*In Northern Ireland it can take a further two years.


What can I earn once qualified?

The following figures are regularly cited as average earnings:

  • After gaining industry recognised qualifications, an individual in an entry-level position can expect to earn around £15k-£20k on the tools.
  • After gaining more experience in the industry, this can rise to anything between £25k and £45k, with the average UK wage hovering around £30,000-£32,500.
  • In cities such as London, the average earnings will be higher due to the increased expenses and cost of living.
  • Likewise, plumbing isn’t a 9-5 office job, so those prepared to work unsociable or long hours have the potential to earn more.

As in any industry, there are highflyers and exceptions to the rules. Depending on how well your career or business progresses, you could earn considerably more than £45,000 per year.


Is it easy to get on a course or apprenticeship?

When it comes to work-based training, the plumbing and heating industry is in the depths of an employer shortage. Most businesses are sole-traders or SMEs and not in a position to easily take on an apprentice or trainee. This means there is a big gap between supply and demand.

To get an apprenticeship, you need an employer. There are a number of ways to find one and where you start to look will depend on where you live.

For apprenticeship vacancies in England visit: https://www.gov.uk/apply-apprenticeship

For apprenticeship vacancies in Scotland visit: https://www.apprenticeships.scot/find-a-vacancy/

For apprenticeship vacancies in Wales visit: https://careerswales.gov.wales/apprenticeship-search

For apprenticeship vacancies in Northern Ireland visit: https://www.nidirect.gov.uk/services/search-apprenticeship-opportunities

Those going down the college / private training provider route will need work experience to complete the full NVQ Level 2/3 Diplomas. Finding a course may be easy, but finding an employer for your work-based experience can be extremely hard. In some cases the college / training centre may be able to help, but in others it will be up to you to find an employer. You can find our tips on gaining work experience on our training providers page.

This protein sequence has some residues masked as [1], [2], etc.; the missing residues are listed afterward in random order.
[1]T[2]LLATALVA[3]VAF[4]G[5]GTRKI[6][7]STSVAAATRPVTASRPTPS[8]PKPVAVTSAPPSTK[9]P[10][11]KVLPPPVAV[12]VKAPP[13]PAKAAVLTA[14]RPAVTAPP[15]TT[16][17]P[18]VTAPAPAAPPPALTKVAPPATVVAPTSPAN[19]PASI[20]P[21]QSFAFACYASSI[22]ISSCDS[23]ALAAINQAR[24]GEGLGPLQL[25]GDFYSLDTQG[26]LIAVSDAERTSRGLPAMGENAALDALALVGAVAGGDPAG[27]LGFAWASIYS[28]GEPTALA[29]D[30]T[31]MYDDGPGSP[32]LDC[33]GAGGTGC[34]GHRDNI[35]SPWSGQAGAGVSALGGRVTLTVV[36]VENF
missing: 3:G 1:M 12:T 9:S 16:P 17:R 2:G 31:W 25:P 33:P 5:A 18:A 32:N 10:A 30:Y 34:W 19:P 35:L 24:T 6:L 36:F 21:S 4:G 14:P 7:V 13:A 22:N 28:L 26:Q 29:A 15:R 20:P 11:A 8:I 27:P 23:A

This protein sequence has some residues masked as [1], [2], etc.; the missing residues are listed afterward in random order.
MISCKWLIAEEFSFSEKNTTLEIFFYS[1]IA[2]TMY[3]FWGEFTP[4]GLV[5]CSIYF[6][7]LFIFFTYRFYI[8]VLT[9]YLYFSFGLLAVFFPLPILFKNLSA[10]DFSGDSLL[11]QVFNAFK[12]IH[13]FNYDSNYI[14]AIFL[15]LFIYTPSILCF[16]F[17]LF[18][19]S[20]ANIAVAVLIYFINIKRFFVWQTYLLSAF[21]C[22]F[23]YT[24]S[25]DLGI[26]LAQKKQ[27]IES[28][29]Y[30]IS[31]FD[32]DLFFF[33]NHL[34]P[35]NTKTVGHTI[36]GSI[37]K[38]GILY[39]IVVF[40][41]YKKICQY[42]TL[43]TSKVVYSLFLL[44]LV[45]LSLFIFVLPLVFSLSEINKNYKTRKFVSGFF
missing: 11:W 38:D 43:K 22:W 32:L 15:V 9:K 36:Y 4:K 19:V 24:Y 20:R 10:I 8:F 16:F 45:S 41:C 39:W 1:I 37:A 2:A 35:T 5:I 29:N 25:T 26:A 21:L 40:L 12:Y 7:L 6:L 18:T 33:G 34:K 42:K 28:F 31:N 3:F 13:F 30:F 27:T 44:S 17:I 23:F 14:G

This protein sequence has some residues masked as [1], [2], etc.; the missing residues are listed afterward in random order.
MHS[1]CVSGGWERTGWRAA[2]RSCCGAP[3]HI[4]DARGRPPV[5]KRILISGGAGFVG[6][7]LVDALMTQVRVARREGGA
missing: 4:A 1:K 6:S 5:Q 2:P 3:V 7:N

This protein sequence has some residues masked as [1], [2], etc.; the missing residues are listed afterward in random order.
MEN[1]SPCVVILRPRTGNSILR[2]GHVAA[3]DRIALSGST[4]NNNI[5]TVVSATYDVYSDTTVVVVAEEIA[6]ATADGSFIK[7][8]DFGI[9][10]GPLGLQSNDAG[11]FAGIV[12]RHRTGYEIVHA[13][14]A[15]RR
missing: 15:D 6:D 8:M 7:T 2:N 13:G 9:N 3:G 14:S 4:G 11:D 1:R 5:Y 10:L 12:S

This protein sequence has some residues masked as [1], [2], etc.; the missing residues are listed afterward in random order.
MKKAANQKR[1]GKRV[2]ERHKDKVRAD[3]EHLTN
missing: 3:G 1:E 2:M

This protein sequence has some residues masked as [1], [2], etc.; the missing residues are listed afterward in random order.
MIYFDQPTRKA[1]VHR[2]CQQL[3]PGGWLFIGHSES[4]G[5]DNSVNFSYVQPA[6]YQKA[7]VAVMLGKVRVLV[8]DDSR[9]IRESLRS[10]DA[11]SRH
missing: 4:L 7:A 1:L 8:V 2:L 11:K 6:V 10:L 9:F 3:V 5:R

How do I find a reputable training course?

Look out for a training provider with CIPHE Approved Training Centre (ATC) status. View our directory of Approved Training Centres.


Additional support for trainees and apprentices

Once an individual has enrolled on an accredited course or an apprenticeship, they can apply for Trainee membership of the Chartered Institute of Plumbing and Heating Engineering.

This will give them access to an e-learning portal, which is packed with learning modules, demonstration videos, literature and technical information. Leading manufacturers have contributed modules, which cover a wide range of topics, including renewables. Trainee members benefit from a range of discounts and special offers. They will also be eligible to apply for awards and bursaries.

Another benefit of membership is that it shows employers you are on the right track from the very start of your career - holding professional development and high standards at the core of your work ethos.

Trainee membership currently costs just £30 annually – this includes access to learning support and delivery of P&H Engineering magazine four times a year. Those undertaking a course via a CIPHE Approved Training Centre will also receive their first year of Trainee membership for free.

For further details please contact the Membership Department at membership@ciphe.org.uk or ring 01708 463116.